Australia meets its demand for fuel by importing refined oil and these higher international prices are starting to filter through domestically with fuel prices already up ~10%. It is therefore a fair assumption that the price of energy, in all forms, is a main driver behind global inflation.

How has Russia’s invasion of the Ukraine impacted energy markets?

Geopolitical tensions commonly involve the topic of energy; it can be interpreted as a sign of strength or weakness (reliance on supply) for countries and can also be used as leverage. The timing of Russia’s movements into the Ukraine has brought this role of energy in conflicts to the fore, especially given the wider macroenvironment. In addition, the current developments have also illustrated the over-reliance of the EU on Russia for energy supplies. This would be less of an issue if the EU had a more diverse supply chain, and also if they increased their investment into clean energy and storage.

Russia are a large producer of crude oil, coal and gas, accounting for ~30-40% of EU’s gas supply and a large proportion of global gas supply (~18%). In response to Russia’s actions on Ukraine, various economic sanctions have been imposed on Russia, including significant sanctions on energy supplies from Russia with the most notable being; (A) On 22nd February Germany halted the Nord Stream 2 Baltic Sea gas pipeline project, designed to double the flow of Russian gas direct to Germany and ease the pressure on EU consumers facing record energy prices following the Covid-19 pandemic; (B) The US imposed specific sanctions on Gazprom, the owner of Nord Stream 2, indicating the wind down of various financial transactions with them in the US credit market, and more recently; (C) President Biden announced a ban on Russian oil, natural gas and coal imports into the US, also warning it could lead to an increase in US gas prices.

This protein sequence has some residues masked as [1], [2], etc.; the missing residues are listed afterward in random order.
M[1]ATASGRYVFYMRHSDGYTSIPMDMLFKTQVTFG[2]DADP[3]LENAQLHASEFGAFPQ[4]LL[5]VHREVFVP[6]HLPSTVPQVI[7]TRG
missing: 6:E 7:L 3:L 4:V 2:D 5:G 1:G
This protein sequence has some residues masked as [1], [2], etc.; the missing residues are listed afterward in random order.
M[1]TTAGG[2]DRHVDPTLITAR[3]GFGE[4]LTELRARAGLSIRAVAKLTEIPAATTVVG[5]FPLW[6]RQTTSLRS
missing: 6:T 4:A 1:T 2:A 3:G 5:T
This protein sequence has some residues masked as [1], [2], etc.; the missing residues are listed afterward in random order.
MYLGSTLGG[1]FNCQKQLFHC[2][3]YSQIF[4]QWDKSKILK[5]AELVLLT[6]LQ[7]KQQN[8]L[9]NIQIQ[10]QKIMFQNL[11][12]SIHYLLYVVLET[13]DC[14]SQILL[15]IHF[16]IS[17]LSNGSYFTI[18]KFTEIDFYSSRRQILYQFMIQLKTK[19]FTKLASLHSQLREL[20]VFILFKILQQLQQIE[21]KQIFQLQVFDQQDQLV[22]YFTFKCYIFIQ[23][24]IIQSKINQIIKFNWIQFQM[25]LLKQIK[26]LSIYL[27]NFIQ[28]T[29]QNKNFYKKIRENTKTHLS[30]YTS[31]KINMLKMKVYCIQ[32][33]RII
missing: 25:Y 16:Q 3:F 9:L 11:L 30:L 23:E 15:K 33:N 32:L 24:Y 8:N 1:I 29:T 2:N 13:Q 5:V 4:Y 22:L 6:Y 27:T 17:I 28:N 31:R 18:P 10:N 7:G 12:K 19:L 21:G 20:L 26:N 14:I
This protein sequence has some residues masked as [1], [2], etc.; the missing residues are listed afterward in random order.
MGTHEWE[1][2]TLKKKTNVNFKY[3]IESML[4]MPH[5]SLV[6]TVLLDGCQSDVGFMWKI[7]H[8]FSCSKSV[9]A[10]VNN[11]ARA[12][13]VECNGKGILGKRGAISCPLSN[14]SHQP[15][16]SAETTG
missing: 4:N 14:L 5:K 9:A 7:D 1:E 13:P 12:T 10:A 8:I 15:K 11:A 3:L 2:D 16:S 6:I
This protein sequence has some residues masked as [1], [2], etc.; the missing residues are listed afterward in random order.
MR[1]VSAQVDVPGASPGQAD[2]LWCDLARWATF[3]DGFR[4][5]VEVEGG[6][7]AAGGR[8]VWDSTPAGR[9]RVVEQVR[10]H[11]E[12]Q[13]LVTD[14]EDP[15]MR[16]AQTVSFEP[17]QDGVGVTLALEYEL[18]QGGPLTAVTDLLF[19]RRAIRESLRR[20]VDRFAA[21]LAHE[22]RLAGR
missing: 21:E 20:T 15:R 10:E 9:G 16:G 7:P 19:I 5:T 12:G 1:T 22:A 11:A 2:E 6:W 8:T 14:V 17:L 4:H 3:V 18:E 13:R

Unsurprisingly, the sanctions haven driven supply shock causing the price of various non-Russian commodities to become significantly more expensive over the last few weeks, with the benchmark for European gas, Dutch TTF, rising +30% week-on-week from 22nd February and a further +106% week-on-week from 28th February, and Newcastle coal futures also rose +67% week-on-week from 28th February. Higher gas and coal prices will be felt in many energy markets through increased wholesale energy prices as generators bid (at least) at their Short Run Marginal Cost (“SRMC”), a development already present across the EU.

The decisions to implement these sanctions was made despite the current macroeconomic risk surrounding inflation and the impact of high energy prices on inflation. On the one hand, by halting Nord Stream 2 there is a risk of increasing energy prices further by reducing access to gas supply and thus increasing the risk of already rising inflation. However, on the other hand, proceeding with Nord Stream 2 could further increase EU’s dependence on Russian gas and thus gives Russia the opportunity to use this as a geopolitical leverage in the future. The EU and its allies want to apply as much pressure on to Russia without starting an energy crunch which in turn could hurt both their economy and the global economy.